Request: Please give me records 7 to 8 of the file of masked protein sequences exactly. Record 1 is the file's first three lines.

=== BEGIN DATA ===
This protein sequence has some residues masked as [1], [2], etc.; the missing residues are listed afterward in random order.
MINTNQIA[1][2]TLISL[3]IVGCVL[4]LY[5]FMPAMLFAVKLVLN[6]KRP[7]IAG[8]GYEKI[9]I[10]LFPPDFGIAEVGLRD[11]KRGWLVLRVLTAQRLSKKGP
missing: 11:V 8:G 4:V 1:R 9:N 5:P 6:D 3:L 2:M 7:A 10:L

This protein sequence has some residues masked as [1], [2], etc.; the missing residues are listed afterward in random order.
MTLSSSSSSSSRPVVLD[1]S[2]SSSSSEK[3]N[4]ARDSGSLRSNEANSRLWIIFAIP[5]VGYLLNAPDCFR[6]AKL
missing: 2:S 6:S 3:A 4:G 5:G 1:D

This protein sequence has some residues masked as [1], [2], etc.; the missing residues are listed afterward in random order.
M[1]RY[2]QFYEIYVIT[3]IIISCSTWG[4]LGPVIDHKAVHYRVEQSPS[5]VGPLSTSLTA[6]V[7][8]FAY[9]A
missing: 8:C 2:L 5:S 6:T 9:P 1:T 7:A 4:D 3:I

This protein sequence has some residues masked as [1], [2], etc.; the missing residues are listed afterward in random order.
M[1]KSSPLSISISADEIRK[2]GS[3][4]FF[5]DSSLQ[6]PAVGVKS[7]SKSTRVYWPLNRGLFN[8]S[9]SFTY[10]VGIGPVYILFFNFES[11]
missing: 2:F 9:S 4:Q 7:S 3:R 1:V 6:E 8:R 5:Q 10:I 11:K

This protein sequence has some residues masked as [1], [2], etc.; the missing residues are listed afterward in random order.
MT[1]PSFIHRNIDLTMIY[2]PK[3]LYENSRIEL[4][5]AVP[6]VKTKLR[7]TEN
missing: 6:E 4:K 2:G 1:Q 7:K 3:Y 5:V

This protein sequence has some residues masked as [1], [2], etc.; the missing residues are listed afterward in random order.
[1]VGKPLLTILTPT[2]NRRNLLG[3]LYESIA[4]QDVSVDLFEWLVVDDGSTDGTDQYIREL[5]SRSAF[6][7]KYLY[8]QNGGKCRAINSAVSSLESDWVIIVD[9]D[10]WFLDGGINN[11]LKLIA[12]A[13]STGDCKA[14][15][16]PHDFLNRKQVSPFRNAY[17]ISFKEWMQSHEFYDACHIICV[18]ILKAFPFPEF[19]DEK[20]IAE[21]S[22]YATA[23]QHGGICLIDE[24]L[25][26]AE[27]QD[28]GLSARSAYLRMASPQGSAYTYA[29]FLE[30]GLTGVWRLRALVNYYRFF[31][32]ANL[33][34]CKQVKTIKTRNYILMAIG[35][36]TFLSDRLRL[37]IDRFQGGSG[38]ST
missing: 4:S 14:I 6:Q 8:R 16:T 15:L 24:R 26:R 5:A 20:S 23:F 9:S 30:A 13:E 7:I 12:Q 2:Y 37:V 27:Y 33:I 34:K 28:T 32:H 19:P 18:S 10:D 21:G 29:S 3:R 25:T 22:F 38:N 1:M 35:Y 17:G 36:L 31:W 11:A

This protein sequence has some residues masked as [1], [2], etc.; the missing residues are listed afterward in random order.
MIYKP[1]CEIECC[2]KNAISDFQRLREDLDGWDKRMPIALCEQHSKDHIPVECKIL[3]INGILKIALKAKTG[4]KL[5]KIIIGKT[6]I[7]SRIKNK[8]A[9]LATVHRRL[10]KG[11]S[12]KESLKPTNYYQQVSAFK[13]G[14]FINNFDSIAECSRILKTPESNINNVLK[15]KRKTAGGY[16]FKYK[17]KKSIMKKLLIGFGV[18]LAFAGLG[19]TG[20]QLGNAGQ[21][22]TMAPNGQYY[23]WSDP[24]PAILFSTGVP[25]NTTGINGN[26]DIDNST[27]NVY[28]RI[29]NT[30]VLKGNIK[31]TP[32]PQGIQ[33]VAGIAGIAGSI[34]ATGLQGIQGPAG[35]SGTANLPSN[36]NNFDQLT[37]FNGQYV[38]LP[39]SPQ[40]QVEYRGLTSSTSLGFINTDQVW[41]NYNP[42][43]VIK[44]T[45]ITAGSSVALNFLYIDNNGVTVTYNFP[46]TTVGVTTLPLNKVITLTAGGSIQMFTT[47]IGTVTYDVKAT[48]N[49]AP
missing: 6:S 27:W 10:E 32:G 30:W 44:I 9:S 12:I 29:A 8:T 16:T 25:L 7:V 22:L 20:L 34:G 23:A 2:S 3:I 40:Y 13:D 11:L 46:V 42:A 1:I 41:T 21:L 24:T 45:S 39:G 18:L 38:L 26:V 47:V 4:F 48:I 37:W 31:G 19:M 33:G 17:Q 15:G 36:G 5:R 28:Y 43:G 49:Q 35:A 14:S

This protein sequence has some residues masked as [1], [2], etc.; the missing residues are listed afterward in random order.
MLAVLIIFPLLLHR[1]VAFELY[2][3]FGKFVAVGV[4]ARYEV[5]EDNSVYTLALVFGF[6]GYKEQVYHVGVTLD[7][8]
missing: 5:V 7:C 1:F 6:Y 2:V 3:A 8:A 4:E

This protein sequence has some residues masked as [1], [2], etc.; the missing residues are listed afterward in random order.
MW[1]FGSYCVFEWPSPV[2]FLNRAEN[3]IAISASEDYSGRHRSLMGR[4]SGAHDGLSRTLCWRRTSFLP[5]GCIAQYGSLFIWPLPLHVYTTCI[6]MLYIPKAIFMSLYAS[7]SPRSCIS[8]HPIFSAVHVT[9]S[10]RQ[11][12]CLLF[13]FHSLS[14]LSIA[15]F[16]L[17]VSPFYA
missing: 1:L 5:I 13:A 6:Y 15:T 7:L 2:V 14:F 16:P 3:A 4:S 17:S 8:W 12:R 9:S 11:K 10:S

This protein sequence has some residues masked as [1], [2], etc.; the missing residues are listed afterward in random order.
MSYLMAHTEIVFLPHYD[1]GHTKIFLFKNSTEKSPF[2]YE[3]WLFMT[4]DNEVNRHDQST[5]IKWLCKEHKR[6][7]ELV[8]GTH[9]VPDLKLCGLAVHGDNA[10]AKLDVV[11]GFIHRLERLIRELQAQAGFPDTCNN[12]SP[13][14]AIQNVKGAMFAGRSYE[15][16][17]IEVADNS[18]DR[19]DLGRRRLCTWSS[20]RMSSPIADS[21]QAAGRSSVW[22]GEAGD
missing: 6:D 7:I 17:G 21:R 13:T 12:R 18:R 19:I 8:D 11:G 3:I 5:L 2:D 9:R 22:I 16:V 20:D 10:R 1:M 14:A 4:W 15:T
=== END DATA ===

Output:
This protein sequence has some residues masked as [1], [2], etc.; the missing residues are listed afterward in random order.
MIYKP[1]CEIECC[2]KNAISDFQRLREDLDGWDKRMPIALCEQHSKDHIPVECKIL[3]INGILKIALKAKTG[4]KL[5]KIIIGKT[6]I[7]SRIKNK[8]A[9]LATVHRRL[10]KG[11]S[12]KESLKPTNYYQQVSAFK[13]G[14]FINNFDSIAECSRILKTPESNINNVLK[15]KRKTAGGY[16]FKYK[17]KKSIMKKLLIGFGV[18]LAFAGLG[19]TG[20]QLGNAGQ[21][22]TMAPNGQYY[23]WSDP[24]PAILFSTGVP[25]NTTGINGN[26]DIDNST[27]NVY[28]RI[29]NT[30]VLKGNIK[31]TP[32]PQGIQ[33]VAGIAGIAGSI[34]ATGLQGIQGPAG[35]SGTANLPSN[36]NNFDQLT[37]FNGQYV[38]LP[39]SPQ[40]QVEYRGLTSSTSLGFINTDQVW[41]NYNP[42][43]VIK[44]T[45]ITAGSSVALNFLYIDNNGVTVTYNFP[46]TTVGVTTLPLNKVITLTAGGSIQMFTT[47]IGTVTYDVKAT[48]N[49]AP
missing: 6:S 27:W 10:E 32:G 30:W 44:I 9:S 12:I 29:A 8:T 16:T 25:L 7:V 22:L 20:L 34:G 23:A 2:S 3:I 40:Y 13:D 11:L 46:V 42:A 1:I 41:T 21:L 24:T 45:S 39:G 18:L 38:L 26:V 47:V 4:F 48:I 37:W 31:G 19:M 33:G 17:Q 15:G 36:G 5:R 28:Y 43:G 49:Q 35:A 14:S

This protein sequence has some residues masked as [1], [2], etc.; the missing residues are listed afterward in random order.
MLAVLIIFPLLLHR[1]VAFELY[2][3]FGKFVAVGV[4]ARYEV[5]EDNSVYTLALVFGF[6]GYKEQVYHVGVTLD[7][8]
missing: 5:V 7:C 1:F 6:Y 2:V 3:A 8:A 4:E